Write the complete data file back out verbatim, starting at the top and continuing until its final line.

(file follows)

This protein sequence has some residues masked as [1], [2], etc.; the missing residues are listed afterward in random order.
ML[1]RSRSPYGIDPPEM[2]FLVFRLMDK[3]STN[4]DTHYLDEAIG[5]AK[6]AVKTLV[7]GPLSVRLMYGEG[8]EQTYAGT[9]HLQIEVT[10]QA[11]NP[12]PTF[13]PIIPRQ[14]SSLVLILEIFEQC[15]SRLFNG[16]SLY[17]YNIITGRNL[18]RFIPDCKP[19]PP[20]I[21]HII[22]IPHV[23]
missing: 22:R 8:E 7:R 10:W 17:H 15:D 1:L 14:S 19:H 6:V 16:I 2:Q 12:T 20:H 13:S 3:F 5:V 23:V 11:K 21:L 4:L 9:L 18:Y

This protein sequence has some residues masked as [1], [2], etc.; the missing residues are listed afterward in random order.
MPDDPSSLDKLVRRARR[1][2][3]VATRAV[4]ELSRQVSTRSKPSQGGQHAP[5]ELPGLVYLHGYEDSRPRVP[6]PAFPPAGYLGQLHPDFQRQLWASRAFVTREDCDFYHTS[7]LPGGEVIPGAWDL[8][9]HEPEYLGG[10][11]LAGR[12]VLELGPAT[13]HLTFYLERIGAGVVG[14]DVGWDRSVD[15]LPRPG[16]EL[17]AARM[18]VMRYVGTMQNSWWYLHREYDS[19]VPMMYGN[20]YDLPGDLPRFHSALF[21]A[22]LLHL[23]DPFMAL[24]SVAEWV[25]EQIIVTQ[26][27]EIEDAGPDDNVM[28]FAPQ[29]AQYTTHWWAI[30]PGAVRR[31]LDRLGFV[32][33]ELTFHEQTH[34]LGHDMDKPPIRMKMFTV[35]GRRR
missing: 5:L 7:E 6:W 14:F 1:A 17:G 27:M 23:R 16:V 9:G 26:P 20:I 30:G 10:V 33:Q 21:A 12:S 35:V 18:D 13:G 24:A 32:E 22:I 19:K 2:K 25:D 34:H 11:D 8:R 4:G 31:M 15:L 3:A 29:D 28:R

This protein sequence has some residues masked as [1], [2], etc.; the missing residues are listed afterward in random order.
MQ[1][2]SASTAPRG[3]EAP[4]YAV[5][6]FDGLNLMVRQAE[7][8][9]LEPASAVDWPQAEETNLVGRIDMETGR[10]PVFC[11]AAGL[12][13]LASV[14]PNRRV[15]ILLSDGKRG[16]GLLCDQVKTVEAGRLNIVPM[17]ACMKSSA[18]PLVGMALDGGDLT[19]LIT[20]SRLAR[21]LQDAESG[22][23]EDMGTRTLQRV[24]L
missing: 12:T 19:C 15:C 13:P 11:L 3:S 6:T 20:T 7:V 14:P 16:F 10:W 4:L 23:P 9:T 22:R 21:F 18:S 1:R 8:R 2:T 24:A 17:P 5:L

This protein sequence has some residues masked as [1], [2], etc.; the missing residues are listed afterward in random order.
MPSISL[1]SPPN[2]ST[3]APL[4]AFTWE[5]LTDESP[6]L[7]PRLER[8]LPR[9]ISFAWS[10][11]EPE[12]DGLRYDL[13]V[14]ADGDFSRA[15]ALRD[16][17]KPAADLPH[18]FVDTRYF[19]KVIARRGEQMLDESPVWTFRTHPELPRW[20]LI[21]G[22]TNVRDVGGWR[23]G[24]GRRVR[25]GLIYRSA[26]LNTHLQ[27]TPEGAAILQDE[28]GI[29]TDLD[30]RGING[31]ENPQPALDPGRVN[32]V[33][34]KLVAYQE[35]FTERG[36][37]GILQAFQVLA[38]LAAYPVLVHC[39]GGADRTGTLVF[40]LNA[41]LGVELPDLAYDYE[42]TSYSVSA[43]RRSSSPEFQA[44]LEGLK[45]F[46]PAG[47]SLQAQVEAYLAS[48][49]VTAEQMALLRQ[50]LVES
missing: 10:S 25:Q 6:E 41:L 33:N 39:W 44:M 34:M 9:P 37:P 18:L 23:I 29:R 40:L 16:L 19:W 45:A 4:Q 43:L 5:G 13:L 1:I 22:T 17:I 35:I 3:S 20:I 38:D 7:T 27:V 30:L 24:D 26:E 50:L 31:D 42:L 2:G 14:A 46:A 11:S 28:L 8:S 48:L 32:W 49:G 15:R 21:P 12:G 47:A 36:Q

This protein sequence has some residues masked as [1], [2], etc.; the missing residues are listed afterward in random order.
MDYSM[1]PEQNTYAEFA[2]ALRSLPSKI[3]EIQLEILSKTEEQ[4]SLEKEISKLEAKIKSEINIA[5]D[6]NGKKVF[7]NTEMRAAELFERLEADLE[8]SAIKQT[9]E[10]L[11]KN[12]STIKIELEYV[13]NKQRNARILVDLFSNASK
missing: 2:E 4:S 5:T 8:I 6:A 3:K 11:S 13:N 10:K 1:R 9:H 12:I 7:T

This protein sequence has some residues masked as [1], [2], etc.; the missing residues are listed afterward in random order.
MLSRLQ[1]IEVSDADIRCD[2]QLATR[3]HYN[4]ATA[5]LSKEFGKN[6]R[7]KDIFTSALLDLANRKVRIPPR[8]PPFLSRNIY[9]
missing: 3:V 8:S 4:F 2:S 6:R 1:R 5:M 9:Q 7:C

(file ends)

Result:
This protein sequence has some residues masked as [1], [2], etc.; the missing residues are listed afterward in random order.
ML[1]RSRSPYGIDPPEM[2]FLVFRLMDK[3]STN[4]DTHYLDEAIG[5]AK[6]AVKTLV[7]GPLSVRLMYGEG[8]EQTYAGT[9]HLQIEVT[10]QA[11]NP[12]PTF[13]PIIPRQ[14]SSLVLILEIFEQC[15]SRLFNG[16]SLY[17]YNIITGRNL[18]RFIPDCKP[19]PP[20]I[21]HII[22]IPHV[23]
missing: 22:R 8:E 7:R 10:W 17:H 15:D 1:L 14:S 19:H 6:V 16:I 2:Q 12:T 20:H 13:S 3:F 5:V 23:V 11:K 21:L 4:L 9:L 18:Y

This protein sequence has some residues masked as [1], [2], etc.; the missing residues are listed afterward in random order.
MPDDPSSLDKLVRRARR[1][2][3]VATRAV[4]ELSRQVSTRSKPSQGGQHAP[5]ELPGLVYLHGYEDSRPRVP[6]PAFPPAGYLGQLHPDFQRQLWASRAFVTREDCDFYHTS[7]LPGGEVIPGAWDL[8][9]HEPEYLGG[10][11]LAGR[12]VLELGPAT[13]HLTFYLERIGAGVVG[14]DVGWDRSVD[15]LPRPG[16]EL[17]AARM[18]VMRYVGTMQNSWWYLHREYDS[19]VPMMYGN[20]YDLPGDLPRFHSALF[21]A[22]LLHL[23]DPFMAL[24]SVAEWV[25]EQIIVTQ[26][27]EIEDAGPDDNVM[28]FAPQ[29]AQYTTHWWAI[30]PGAVRR[31]LDRLGFV[32][33]ELTFHEQTH[34]LGHDMDKPPIRMKMFTV[35]GRRR
missing: 5:L 7:E 6:W 14:F 1:A 17:G 27:M 23:R 16:V 9:G 26:P 20:I 30:G 10:V 33:Q 21:A 12:S 35:V 18:D 13:G 24:A 32:E 22:I 19:K 2:K 25:D 34:H 11:D 8:R 4:G 31:M 15:L 3:A 29:D 28:R

This protein sequence has some residues masked as [1], [2], etc.; the missing residues are listed afterward in random order.
MQ[1][2]SASTAPRG[3]EAP[4]YAV[5][6]FDGLNLMVRQAE[7][8][9]LEPASAVDWPQAEETNLVGRIDMETGR[10]PVFC[11]AAGL[12][13]LASV[14]PNRRV[15]ILLSDGKRG[16]GLLCDQVKTVEAGRLNIVPM[17]ACMKSSA[18]PLVGMALDGGDLT[19]LIT[20]SRLAR[21]LQDAESG[22][23]EDMGTRTLQRV[24]L
missing: 12:T 19:C 15:C 13:P 11:L 3:S 6:T 20:T 7:V 14:P 16:F 10:W 4:L 23:P 9:T 22:R 21:F 18:S 1:R 8:R 2:T 24:A 17:P 5:L

This protein sequence has some residues masked as [1], [2], etc.; the missing residues are listed afterward in random order.
MPSISL[1]SPPN[2]ST[3]APL[4]AFTWE[5]LTDESP[6]L[7]PRLER[8]LPR[9]ISFAWS[10][11]EPE[12]DGLRYDL[13]V[14]ADGDFSRA[15]ALRD[16][17]KPAADLPH[18]FVDTRYF[19]KVIARRGEQMLDESPVWTFRTHPELPRW[20]LI[21]G[22]TNVRDVGGWR[23]G[24]GRRVR[25]GLIYRSA[26]LNTHLQ[27]TPEGAAILQDE[28]GI[29]TDLD[30]RGING[31]ENPQPALDPGRVN[32]V[33][34]KLVAYQE[35]FTERG[36][37]GILQAFQVLA[38]LAAYPVLVHC[39]GGADRTGTLVF[40]LNA[41]LGVELPDLAYDYE[42]TSYSVSA[43]RRSSSPEFQA[44]LEGLK[45]F[46]PAG[47]SLQAQVEAYLAS[48][49]VTAEQMALLRQ[50]LVES
missing: 10:S 25:Q 6:E 41:L 33:N 39:W 44:M 34:M 9:P 37:P 18:L 23:I 29:R 40:L 16:L 19:W 45:A 4:Q 43:L 5:G 13:L 1:I 22:T 17:I 35:I 3:S 20:I 38:D 7:T 27:V 30:L 24:D 26:E 50:L 31:D 42:L 2:G 14:A 46:A 11:S 28:L 8:S 48:L 32:W 49:G 15:R 21:P 12:G 47:A 36:Q

This protein sequence has some residues masked as [1], [2], etc.; the missing residues are listed afterward in random order.
MDYSM[1]PEQNTYAEFA[2]ALRSLPSKI[3]EIQLEILSKTEEQ[4]SLEKEISKLEAKIKSEINIA[5]D[6]NGKKVF[7]NTEMRAAELFERLEADLE[8]SAIKQT[9]E[10]L[11]KN[12]STIKIELEYV[13]NKQRNARILVDLFSNASK
missing: 2:E 4:S 5:T 8:I 6:A 3:K 11:S 13:N 10:K 1:R 9:H 12:I 7:T

This protein sequence has some residues masked as [1], [2], etc.; the missing residues are listed afterward in random order.
MLSRLQ[1]IEVSDADIRCD[2]QLATR[3]HYN[4]ATA[5]LSKEFGKN[6]R[7]KDIFTSALLDLANRKVRIPPR[8]PPFLSRNIY[9]
missing: 3:V 8:S 4:F 2:S 6:R 1:R 5:M 9:Q 7:C